To those who lived in US tell me your experiences with seeing them live or if they influenced you in a big way. They certainly influenced me big time along with with many other eclectic styles which are completely different to theirs. 

 

 

 

 

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I had a gig the night the Cars played in Fresno so I missed them. I was told they played a straight 50 minute set and nailed everything.

 

The first album was iconic, Best Friend's Girl, Just What I Needed and Good Times Roll all climbed the charts, unusual for a debut album to have three songs do so well.. It went 6x Platinum, a huge hit for certain. 

 

Elliot Easton and Greg Hawkes were both absurdly talented and inherently musical. Neither of them over-played in the context of the tunes. Ric Ocasek was a great songwriter, his tunes hold up well today and will hold up well decades from now. 

 

I was in an all original band at the time and have never played in a band that covered The Cars in any sort of authentic fashion. I WAS influenced by Elliot Easton's interesting blend of styles, fusing Pop Rock, Shred and Country riffs together melodically and seamlessly, he was brilliant. Greg Hawkes had a great melodic style that made their songs instantly identifiable and took great solos as well. That said, nobody in that band was slacking.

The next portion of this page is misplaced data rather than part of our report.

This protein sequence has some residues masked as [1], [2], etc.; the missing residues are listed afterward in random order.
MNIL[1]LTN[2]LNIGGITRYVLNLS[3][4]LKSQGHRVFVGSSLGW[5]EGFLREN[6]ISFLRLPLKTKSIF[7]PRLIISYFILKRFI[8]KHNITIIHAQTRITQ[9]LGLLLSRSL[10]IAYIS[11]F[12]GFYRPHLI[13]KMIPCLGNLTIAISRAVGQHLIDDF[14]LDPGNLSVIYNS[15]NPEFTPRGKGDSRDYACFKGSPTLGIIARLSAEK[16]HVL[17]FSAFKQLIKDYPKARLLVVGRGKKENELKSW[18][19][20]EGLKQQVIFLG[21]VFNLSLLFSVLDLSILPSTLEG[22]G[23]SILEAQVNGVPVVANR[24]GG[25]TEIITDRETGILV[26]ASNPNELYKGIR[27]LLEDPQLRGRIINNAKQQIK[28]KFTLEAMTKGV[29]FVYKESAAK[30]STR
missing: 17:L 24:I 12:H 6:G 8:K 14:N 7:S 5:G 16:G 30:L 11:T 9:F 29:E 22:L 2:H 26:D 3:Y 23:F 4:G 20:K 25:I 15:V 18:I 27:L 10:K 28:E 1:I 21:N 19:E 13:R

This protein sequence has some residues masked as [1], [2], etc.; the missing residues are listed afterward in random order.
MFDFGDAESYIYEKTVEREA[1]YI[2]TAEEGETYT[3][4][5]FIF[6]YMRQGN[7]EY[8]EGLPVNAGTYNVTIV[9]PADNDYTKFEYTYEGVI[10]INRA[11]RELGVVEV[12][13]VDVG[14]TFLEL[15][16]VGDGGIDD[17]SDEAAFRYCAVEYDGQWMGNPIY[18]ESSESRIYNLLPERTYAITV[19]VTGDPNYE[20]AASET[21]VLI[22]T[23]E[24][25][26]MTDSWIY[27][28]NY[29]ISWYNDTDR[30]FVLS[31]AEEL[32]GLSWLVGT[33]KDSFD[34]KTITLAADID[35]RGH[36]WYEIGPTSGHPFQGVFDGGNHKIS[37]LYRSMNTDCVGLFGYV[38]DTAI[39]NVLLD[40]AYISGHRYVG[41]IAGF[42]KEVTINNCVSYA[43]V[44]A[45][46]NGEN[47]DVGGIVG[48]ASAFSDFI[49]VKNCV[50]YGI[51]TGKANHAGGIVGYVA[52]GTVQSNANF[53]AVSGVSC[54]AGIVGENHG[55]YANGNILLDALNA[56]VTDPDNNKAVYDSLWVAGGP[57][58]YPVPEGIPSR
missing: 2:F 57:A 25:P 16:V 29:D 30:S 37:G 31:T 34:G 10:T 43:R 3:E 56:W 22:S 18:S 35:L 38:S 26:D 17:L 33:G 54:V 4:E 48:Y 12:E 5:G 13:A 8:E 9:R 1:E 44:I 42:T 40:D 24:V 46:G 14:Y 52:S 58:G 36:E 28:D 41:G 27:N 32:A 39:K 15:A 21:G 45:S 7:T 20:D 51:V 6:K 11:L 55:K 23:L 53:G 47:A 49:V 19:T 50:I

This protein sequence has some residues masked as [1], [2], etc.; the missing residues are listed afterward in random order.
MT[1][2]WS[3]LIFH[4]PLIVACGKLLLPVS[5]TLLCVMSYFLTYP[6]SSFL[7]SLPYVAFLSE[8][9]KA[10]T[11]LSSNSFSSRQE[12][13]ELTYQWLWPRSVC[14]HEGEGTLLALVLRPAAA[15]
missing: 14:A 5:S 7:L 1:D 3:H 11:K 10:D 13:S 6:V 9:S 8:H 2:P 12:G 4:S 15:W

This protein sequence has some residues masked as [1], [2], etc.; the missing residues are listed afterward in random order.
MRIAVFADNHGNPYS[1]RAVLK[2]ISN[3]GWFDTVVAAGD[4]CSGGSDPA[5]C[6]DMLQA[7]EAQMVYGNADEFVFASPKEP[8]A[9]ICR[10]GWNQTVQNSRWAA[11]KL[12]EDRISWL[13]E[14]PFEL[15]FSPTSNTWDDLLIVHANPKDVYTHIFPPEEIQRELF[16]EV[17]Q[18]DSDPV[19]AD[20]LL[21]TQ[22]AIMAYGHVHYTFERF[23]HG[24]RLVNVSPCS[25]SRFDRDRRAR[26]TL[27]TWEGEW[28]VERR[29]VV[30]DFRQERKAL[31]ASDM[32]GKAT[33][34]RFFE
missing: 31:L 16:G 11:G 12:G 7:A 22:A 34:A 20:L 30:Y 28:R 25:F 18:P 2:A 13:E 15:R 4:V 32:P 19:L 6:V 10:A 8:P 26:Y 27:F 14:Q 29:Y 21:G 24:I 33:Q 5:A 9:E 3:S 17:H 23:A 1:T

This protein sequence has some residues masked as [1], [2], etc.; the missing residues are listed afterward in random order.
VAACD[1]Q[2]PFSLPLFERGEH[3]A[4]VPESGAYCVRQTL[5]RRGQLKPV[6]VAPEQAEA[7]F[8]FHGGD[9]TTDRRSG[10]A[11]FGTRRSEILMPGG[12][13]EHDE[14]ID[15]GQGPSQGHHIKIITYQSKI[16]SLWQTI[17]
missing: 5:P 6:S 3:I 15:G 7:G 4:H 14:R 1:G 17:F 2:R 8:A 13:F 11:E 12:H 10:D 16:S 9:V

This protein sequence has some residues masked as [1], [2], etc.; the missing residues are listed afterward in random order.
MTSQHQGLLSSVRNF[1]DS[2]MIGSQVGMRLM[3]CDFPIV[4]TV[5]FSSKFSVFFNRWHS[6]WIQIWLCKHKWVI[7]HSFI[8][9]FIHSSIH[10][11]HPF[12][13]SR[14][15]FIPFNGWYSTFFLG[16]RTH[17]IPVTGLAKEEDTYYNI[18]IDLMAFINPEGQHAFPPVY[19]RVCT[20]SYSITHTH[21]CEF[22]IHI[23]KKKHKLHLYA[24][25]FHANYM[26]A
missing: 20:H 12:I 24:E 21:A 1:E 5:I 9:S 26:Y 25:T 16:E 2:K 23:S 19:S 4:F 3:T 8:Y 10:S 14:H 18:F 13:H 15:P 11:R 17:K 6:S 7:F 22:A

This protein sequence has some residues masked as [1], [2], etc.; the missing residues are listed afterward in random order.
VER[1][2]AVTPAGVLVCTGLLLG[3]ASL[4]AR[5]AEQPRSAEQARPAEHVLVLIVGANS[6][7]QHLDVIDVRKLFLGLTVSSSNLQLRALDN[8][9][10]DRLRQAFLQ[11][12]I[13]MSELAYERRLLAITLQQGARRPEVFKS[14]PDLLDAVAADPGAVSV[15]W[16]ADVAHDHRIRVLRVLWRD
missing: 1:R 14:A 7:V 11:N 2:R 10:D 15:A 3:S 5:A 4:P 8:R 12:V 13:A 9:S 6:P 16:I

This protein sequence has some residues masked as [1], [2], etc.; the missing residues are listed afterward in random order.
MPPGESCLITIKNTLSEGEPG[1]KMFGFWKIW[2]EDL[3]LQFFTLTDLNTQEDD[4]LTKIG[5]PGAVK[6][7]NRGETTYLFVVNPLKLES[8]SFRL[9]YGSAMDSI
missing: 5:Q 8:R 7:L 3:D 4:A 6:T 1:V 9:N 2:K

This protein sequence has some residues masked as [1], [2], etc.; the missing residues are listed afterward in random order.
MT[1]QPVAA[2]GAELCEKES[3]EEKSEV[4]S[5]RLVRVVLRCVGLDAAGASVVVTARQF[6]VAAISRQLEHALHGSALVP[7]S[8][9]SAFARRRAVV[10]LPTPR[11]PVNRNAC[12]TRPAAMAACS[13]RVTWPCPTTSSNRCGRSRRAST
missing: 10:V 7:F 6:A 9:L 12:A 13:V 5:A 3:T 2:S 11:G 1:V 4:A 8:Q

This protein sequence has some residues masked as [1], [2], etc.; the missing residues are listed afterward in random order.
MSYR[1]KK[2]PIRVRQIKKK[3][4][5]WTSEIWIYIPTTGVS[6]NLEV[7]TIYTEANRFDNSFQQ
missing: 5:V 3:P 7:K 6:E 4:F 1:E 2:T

They had a great run but both Ric and Ben have passed on, pretty hard to do a reunion without your lead singers. When they hit the scene in 1978 there was nobody else quite like them. 

It took a chunk of my life to get here and I am still not sure where "here" is.
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Indeed those 3 songs were big hits here in Aussie.

 

Cant say we covered them Authentically in that band but later i formed an original band that did covers too but the Cars went down well in that band too and musically a much better band.

 

Maybe it was cause not many aussies were covering them in the early days. Id say later when there were actual cover bands they did exact copies but those early years aussie bands hadnt evolved into the tribute type cover bands